If Wales isn’t already marked on your map for its luxurious lodging options, two North Wales hotels aim to persuade you otherwise. Country house hotels are riding a wave of popularity in the United Kingdom and Wales is on the crest. With televisions shows like Downton Abbey and The Crown basking in the global pop-culture limelight, Brits and foreigners alike are flocking to elegant, small hotels to feel pampered in a discrete environment. If you’ve always wanted to be treated like a royal, read on.
Located in the tranquil Dee Valley in North Wales, Palé Hall opened for business in autumn, 2016. A country house hotel and gourmet restaurant in the classic British tradition, the 18 sumptuously appointed guest rooms are loaded with creature comforts that will satisfy the most discerning travelers. The common areas are perfect to relax with a cup of tea or a good book in front of the fire, perhaps with the owner’s pup obediently at your feet. The extensive grounds are lush with perfectly manicured gardens creating a fairytale setting awash with serenity.
The property is already winning accolades for its fine dining. With Michelin-star Chef Michael Caines serving as culinary mentor and advisor, the luxurious menu utilizes the best seasonal produce, locally raised meats and just-caught fish for elevated farm-to-table dining.
Welsh cuisine’s calling card is fresh ingredients prepared with a light touch to showcase their innate flavors. Don’t expect molecular cuisine, foams and fluff. The kitchen is committed to nose-to-tail cooking so offal takes its place next to elegant items such as caviar.
Hands-on owners Angela and Alan Harper have spared no expense in getting this Victorian manor house in tip-top shape. Angela has spearheaded the decorating and she has true talent. They are committed to sourcing local yet they don’t hesitate to scour the globe to find just the right piece to add the proper decorative touch.
You’re in the shadows of Snowdonia here, so there are scenic views from nearly every window and plenty of natural splendor.
Located along one of the most stunning swaths of coastline in North Wales, Portmeirion is like nothing else you’ve ever seen. This otherworldly village was built and conceived by visionary architect Clough Williams-Ellis. It presents a highly original fantasy of eye-catching architectural styles. Italianate piazzas that wouldn’t be out of place in Portofino and classic Georgian and Arts and Crafts-style buildings are somehow a marriage made in eclectic architectural heaven. This Disneyland of brick-and-mortar glory is nestled among natural woodland trails, verdant gardens and seascapes worthy of as many Instagram posts as your followers will tolerate.
If you’re old enough to recall the influential 1960s BBC television program The Prisoner, the exteriors were shot here. Viewers of the show (even The Beatles were fans) tend to be passionate and many make pilgrimages here to witness the rich imagery in person.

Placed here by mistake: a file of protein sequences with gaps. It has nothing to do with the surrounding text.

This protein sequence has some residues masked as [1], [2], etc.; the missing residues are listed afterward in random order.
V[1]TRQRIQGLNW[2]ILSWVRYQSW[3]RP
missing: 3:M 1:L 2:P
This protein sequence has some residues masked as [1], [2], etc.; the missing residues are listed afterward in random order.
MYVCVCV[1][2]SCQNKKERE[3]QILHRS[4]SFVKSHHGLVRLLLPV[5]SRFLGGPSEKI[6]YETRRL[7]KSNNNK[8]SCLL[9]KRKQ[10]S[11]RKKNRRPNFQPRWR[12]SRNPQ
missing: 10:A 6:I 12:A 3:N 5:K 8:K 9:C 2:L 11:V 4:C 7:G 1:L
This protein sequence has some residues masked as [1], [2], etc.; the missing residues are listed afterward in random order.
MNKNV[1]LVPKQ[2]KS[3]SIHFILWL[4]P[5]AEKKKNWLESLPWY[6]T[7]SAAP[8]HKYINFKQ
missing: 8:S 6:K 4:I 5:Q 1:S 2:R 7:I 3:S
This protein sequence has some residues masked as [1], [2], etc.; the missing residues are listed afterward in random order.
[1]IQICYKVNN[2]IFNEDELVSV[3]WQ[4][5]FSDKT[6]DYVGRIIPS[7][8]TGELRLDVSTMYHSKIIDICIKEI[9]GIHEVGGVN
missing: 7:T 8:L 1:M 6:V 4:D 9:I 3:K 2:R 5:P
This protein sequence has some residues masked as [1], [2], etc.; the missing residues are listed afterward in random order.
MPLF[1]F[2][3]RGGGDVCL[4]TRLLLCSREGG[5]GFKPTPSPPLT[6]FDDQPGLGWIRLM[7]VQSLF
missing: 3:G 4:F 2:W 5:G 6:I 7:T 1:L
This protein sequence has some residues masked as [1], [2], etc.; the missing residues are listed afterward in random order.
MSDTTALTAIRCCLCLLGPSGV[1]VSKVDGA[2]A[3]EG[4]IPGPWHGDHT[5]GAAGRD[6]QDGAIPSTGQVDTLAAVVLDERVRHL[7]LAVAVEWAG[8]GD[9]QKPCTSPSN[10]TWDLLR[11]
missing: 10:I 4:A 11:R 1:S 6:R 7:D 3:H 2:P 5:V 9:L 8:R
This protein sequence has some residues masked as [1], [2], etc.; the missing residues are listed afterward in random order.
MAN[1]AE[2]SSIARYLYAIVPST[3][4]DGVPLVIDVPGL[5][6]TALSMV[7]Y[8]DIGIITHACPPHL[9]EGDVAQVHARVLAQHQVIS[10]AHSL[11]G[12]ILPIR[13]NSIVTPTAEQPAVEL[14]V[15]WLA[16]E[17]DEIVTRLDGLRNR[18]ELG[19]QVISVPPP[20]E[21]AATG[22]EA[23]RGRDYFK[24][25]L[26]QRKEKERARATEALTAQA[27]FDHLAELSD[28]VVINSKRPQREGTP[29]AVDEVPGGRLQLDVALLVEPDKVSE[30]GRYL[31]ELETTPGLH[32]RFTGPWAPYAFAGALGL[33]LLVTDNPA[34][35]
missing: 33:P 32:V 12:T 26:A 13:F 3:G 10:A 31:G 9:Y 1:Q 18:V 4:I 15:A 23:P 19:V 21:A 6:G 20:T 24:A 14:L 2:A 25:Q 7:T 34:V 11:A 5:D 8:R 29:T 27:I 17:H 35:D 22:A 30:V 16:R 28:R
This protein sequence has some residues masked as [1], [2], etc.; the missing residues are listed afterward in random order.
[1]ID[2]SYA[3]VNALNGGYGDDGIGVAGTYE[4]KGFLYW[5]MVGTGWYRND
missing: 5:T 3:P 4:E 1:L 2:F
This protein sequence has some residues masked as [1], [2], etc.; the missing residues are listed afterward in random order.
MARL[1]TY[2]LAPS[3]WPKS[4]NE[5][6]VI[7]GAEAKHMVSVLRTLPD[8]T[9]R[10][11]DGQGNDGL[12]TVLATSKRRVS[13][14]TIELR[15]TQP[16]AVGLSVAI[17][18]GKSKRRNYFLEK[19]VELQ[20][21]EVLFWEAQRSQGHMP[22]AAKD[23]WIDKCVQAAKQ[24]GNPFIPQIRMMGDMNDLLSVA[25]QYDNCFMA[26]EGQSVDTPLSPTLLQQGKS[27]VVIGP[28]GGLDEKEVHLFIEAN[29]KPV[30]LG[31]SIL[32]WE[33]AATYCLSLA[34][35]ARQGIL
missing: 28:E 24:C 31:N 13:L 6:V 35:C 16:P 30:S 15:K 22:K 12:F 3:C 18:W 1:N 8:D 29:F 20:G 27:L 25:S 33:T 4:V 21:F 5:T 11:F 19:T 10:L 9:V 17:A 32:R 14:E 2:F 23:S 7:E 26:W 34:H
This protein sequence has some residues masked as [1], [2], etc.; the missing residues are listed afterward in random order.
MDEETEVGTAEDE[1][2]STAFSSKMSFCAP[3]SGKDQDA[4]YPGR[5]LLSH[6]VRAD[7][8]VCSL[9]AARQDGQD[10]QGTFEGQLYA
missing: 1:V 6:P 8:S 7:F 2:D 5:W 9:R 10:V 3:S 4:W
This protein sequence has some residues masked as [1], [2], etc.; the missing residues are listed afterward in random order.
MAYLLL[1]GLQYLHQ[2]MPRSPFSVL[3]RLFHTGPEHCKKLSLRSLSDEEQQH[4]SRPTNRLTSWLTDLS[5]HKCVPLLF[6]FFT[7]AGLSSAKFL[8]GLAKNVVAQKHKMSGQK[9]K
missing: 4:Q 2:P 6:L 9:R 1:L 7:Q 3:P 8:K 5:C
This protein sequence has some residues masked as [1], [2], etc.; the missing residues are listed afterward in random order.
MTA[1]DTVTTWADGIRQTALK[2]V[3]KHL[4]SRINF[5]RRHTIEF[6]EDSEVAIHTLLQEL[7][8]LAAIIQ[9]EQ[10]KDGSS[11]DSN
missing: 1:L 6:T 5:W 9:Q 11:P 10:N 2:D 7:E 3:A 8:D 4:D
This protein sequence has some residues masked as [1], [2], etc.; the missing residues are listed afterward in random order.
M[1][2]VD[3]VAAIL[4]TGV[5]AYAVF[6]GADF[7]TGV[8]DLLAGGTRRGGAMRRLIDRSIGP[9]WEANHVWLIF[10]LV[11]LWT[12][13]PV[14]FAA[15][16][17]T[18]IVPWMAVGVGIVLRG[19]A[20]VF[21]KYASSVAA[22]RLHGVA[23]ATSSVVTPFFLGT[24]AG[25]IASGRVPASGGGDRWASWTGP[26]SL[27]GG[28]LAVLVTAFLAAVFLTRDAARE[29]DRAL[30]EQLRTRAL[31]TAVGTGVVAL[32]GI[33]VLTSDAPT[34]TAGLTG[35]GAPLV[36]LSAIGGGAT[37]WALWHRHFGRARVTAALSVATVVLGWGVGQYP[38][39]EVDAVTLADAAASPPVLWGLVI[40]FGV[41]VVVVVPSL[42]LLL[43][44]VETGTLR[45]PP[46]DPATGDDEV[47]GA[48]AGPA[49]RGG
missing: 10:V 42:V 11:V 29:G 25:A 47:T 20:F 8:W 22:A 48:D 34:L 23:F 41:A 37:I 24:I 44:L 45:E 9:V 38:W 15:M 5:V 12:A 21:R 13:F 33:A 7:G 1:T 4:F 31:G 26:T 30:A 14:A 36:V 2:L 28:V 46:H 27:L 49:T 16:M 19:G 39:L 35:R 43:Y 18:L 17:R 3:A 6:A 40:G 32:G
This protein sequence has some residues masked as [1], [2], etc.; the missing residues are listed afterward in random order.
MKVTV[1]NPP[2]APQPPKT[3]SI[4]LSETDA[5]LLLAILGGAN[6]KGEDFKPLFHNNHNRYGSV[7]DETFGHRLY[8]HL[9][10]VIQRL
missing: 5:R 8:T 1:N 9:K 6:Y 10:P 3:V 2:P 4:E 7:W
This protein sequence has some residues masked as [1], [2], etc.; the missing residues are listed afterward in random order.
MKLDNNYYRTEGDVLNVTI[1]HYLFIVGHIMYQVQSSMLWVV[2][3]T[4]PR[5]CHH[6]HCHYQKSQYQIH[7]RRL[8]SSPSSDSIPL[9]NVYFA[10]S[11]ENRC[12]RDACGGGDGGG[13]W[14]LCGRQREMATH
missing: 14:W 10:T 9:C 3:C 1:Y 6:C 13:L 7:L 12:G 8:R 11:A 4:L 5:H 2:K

The village offers overnight accommodations, shops and restaurants, making Portmeirion an excellent base camp for exploring the region. Choose one of the distinct rooms in the village, the main hotel or in the castle, all oozing character and charm. They feature classic touches such as complimentary in-room beverages and delectable sweets. There are self-catering cottages as well. Pop culture vultures may select the room where George Harrison celebrated his 50th birthday.
If you lean literary, book the swanky room where Noël Coward wrote Blithe Spirit. I did and won’t soon forget it.
When it’s time to eat, you’re in luck. The dining room weaves regional ingredients into delectable food that looks like edible art. The kitchen offers tradition presented in new ways will tempt your palate without startling you. Head chef Mark Threadgill aims to please diners and he succeeds with plenty of panache. The tasting menu is guided by the season.
Wonders of North Wales
If this is your first visit to North Wales, get ready to be wowed. Majestic landscapes, rugged coastlines and castles as far as the eye can see make for stunning views. With Snowdonia at its breathtaking center, you’ll never tire of the scenery.
If you’re interested in history, you’ll need to visit at least one of the Ring of Iron Castles. These four medieval fortresses were built by English King Edward I. They are very well preserved and well worth your time.
If you crave active adventures biking and zip-lining are just a few ways to soak in the landscape and breathe the fresh air.
Wales Coast Path
For hikers, the 870-mile Wales Coast Path is a dedicated footpath that follows the Welsh coastline. It offers an up-close look at local communities as well as unforgettable natural sights.
Keep your ears open and you’ll hear the locals speaking Welsh, the ancient Celtic language that is experiencing a resurgence. Welsh people are a friendly lot. Strike up a conversation and you’re likely to get a range of opinions on everything from Brexit to rugby.
For more information, go to www.visitwales.com
Photo credits: Palé Hall Hotel/Small Luxury Hotels of the World, Portmeirion and the author